The pros and cons of coffee

photo: tyle_r / flickr

Coffee is something San Francisco holds near and dear to its heart. Its many boutique coffee shops make the ritual of coffee drinking a true pleasure.

One of the most common questions I get is, “What is your take on coffee?” Coffee can be a very emotional topic. People will either share that they drink it and cringe, tell me they will never give it up, or mention with pride they do not consume it. Tolerance of the chemicals in coffee like caffeine and theobromine varies from person to person.


Like anything we are exposed to or come in contact with, it is our liver’s job to break things down and clear them from our system. For some, genetic mutations affect their liver in such a manner that makes it more inefficient.

If there are defective or absent genes, caffeine can stay in the blood stream longer and lead to caffeine sensitivity or allergy symptoms.

The more we learn about genetics, the more we understand that they interact with our environment. Genes provide the framework much like the floor plan of a building. But depending on how you decorate and paint the walls, two identical floor plans can look very different. If we eat a healthful diet and supplement our personal deficiencies, our genes do not have to express the same way.

Naturally, as we age, our liver’s ability to detoxify becomes reduced and it behooves us to support this crucial organ. For liver support, incorporating foods and supplementation rich in B vitamins, folate, vitamins A and D, calcium, amino acids from protein, and antioxidants like vitamin C and E are important. Root vegetables like beets, parsnips and carrots are excellent food sources of liver supporting nutrients.


Beyond caffeine, coffee contains antioxidants and is actually the number one source of antioxidants in the American diet. Antioxidants scavenge the body looking for toxins that need to be eliminated. Coffee consumption has also been studied and found to have health benefits for a number of chronic diseases including heart disease, stroke, and Alzheimer’s.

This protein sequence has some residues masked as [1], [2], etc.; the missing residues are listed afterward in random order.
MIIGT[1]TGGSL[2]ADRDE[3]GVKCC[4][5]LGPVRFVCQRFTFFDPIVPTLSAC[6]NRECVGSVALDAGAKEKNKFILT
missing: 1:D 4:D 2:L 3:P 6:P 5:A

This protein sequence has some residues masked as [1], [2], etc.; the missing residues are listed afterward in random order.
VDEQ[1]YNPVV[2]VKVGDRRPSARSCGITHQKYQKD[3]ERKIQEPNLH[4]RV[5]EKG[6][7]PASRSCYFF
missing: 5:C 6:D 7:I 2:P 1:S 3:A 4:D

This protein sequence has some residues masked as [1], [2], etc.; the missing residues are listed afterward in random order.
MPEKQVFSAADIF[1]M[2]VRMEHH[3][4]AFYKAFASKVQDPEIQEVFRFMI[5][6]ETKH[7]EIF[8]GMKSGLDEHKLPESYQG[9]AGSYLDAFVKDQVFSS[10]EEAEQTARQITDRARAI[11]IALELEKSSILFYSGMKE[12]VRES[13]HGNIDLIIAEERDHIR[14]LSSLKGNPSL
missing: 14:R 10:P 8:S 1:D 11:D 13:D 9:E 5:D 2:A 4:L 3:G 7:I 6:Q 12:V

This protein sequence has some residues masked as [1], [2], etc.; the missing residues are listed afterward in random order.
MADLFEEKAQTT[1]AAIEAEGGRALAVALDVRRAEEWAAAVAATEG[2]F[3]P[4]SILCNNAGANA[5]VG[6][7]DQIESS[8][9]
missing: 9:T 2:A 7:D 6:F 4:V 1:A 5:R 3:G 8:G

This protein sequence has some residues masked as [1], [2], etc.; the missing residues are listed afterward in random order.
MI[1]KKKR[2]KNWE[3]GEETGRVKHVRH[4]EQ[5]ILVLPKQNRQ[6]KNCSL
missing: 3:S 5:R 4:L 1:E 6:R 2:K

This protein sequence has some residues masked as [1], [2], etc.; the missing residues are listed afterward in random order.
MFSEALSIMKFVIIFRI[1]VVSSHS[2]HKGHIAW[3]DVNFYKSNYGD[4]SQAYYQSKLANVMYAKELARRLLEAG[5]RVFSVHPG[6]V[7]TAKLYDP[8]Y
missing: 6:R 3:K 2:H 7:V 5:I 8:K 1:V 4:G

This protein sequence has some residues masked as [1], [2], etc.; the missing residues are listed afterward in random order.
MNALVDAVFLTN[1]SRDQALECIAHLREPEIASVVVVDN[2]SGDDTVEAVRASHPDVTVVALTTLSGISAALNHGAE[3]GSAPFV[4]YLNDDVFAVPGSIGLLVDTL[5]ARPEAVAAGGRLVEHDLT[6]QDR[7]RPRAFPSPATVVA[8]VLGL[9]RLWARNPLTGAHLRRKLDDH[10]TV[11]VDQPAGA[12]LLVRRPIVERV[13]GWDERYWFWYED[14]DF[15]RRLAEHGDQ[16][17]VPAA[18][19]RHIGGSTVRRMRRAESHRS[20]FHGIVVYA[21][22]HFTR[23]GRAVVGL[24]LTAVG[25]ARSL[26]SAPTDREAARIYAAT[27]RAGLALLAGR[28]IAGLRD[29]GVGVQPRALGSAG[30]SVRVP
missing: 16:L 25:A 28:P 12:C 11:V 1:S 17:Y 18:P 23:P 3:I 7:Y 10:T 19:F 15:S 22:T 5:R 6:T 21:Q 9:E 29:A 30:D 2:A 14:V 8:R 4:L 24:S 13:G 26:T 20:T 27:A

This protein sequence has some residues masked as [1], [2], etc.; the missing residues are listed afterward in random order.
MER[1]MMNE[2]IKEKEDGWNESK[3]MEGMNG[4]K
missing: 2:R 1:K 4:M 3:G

Alertness and memory: Beyond the ritual and taste, alertness is the top reason people reach for a cup. Studies have supported coffee’s ability to increase reaction time, energy, mood, vigilance, memory, and general cognitive functions. These effects are because caffeine increases the brain chemicals, adrenaline and dopamine, involved in firing nerves faster.

Studies have also supported that coffee drinkers (drinking three to five cups per day) have 65 percent lower risk of developing Alzheimer’s disease. Three to five cups per day may be excessive for many individuals.

Physical performance and weight loss: Due to the rise in adrenaline, the fight-or-flight chemical, your body is more focused on physical exertion than rest. Caffeine also sends signals to the body to release fat for fuel to burn. With these effects, people see on average an 11 to 12 percent increase in physical performance and 3 to 11 percent boost in metabolism.


There is no doubt that coffee has health benefits, but it can also lead people to become quite depleted. It is important to consistently check in with your body and enjoy coffee in moderation.

Acidity: Coffee is naturally a very acidic drink. The acidity can be a trigger for many affected by heartburn, indigestion, and acid reflux disease. This acidity compounded with an acidic diet can also put people at risk for chronic disease.

Poor sleep quality: The effects of caffeine can linger in the body for quite some time — research shows that the half-life is 5.7 hours. That means it takes 5.7 hours for normal healthy individuals to clear half of their caffeine intake from their system. Depending on each individual’s liver metabolism, this number can fluctuate.

Coffee as a drug: Coffee increases stimulatory brain chemicals like adrenaline and dopamine, giving it an incredible ability to increase alertness and energy. My concern for coffee consumption is when people use it to achieve “false energy” to get through the day. If you are consistently fatigued and reaching for a cup, you are overriding your body’s messages to slow down.

Adrenaline is a stress hormone and when we consistently push for more adrenaline and dopamine, we eventually become more depleted, leading to fatigue. The sensation of fatigue leads people to reach for another cup instead of listening to their body, causing a vicious cycle.

When we completely rely on coffee for energy, the withdrawal symptoms, including fatigue, low mood and headaches, can be quite uncomfortable. As with most addictive substances, your body can acclimate to your current dose and require you to need more to achieve the desired effect.

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Thalia Farshchian is a naturopathic doctor at Discover Health. E-mail: [email protected]